Many Adidas basketball shoes are a first choice for style and comfort on and off the court. It all depends on your personal preference, and the shape of your foot. The Adidas commander is a favorite among many players, with sleek styling, superior cushioning, support and non-marking traction control. If you’re looking for a lightweight shoe, The Adidas Commander LT will perform excellently in cross-court maneuvering, with it’s lightweight feel, and slick design. These are breathable shoes, with padded insole, herringbone pattern outsole for steady breakaways. The Adidas TS Bounce Commander has similar styling, with Bounce cushioning technology for responsive, springy feel and steady performance.

Another popular basketball Jordan shoe is Jordans 6 Rings, which combines details from all of the Jordan shoes that Michael wore during the winning NBA Championships games. So take your pick. Buy your old favorite in a new color, or try something new, and see how your game improves. Feel the response, comfort and power in your shoes, and just focus on the game. That’s what it’s all about.…

Wrestling: How a Pudgy Kid Became an Olympic Champion

Pudge

The Olympic champion wrestler Dave Schultz was known as “Pudge” in wrestling circles. He was a little bit chubby in his younger days. In fact, Dave’s friend Steve Holt stated in an article that Dave was a complete butterball with no well-defined muscles when in high school. He claims that Dave would often be mistaken for a score keeper or a trainer.

Steve first met Dave at a weekend tournament that Steve was wrestling in during his high school years. Steve states, “I noticed this fat, pudgy freshman kid sitting in the bleachers observing me during each round. He was watching and studying me like a scientist does with a white lab rat in a maze. I believe he was even taking down notes!”

According to Jim Humphrey, former head coach at Indiana University, “He didn’t look like an athlete, with his slumped shoulders, shuffling gait, and being pigeon-toed. He wasn’t particularly fast.”

So, what set Dave “Pudge” Schultz apart from other wrestlers? How did he become so dominant?

Sought Out Mentors

The young Dave Schultz became a wrestling fanatic. He couldn’t get enough. He wanted to learn the best techniques he could and sought out ways to get in extra practice time.

For instance, Chris Horpel first met Dave when Horpel was already an NCAA All-American wrestler for Stanford. The 14-year-old Dave walked over from Palo Alto High, asking the 21-year-old Horpel to wrestle with him. Horpel agreed, hoping to get rid of Dave after a few sessions. To his surprise, Dave kept coming back.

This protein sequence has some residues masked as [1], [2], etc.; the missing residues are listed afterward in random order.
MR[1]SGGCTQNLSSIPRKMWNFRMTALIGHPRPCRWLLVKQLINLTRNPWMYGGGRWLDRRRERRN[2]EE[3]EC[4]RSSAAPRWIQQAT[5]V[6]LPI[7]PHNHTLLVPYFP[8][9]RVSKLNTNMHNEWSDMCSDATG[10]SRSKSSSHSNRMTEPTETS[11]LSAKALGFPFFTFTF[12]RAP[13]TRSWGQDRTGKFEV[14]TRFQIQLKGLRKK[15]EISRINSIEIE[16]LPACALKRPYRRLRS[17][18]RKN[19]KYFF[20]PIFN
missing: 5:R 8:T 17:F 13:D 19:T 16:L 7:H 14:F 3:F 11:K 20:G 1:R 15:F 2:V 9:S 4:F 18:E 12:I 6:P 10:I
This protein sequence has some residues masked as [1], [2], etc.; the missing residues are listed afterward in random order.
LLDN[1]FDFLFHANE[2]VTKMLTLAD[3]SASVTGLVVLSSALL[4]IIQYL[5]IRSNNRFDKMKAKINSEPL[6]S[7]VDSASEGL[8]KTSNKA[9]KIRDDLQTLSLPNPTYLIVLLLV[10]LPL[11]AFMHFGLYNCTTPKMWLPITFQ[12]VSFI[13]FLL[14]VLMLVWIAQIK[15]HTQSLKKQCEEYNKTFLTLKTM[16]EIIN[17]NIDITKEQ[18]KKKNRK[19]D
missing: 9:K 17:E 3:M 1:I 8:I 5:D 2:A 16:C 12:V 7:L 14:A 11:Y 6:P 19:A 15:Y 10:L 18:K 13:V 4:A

According to a Sports Illustrated article entitled “Brothers and Brawlers,” “Dave, dyslexic as a child, had taken up wrestling in the seventh grade on the advice of a teacher who thought it would help him build self-confidence. It did that and more. By his freshman year at Palo Alto High, Dave was a wrestling fanatic. He wore his singlet under his school clothes and his wrestling shoes everywhere. He trained as many as three times a day. After his high school workout, he’d ride his bike a few miles up the road so he could practice with the Stanford wrestling team, whose coach, Joe DeMeo, would then drive him 30 miles north to Skyline College for a session with a club called the Peninsula Grapplers.”

Dedication

Dave Schultz wasn’t a wrestling prodigy. He was dominant right from the beginning. It took time and dedication.

Dave Schultz had dyslexia and was teased and made fun of by other kids. When Dave first stepped on the wrestling mat in the seventh grade, he was clumsy and uncoordinated. He didn’t even make the varsity team and while wrestling JV he won only half of his matches. Many kids would have given up and found a new sport or hobby but not Dave. He was determined, and within two years was ranked the second best wrestler in the world for his age group.

I’ve already noted that Dave Schultz practiced a lot. He put in more hours …

Ancient Japanese Culture and Modern Japan – The Impacts Seen Today

This is a broad ranging topic that requires an exhaustive account of history and sociology. Since I live in Japan I will give you just a few points to explore based on my experience living and working here in Japan. How has Japan changed since ancient times to the present has a lot to do with the national identity and character associated with Japanese culture.

In Ancient Japan, the Japanese were an agrarian people. They toiled in their fields and farmlands yielding crops, vegetable, and fruit that they would either sell on the market, trade with others, or give to marauding samurai. In terms of wealth the Japanese were poor, but they shared what they had. They were generous and thoughtful.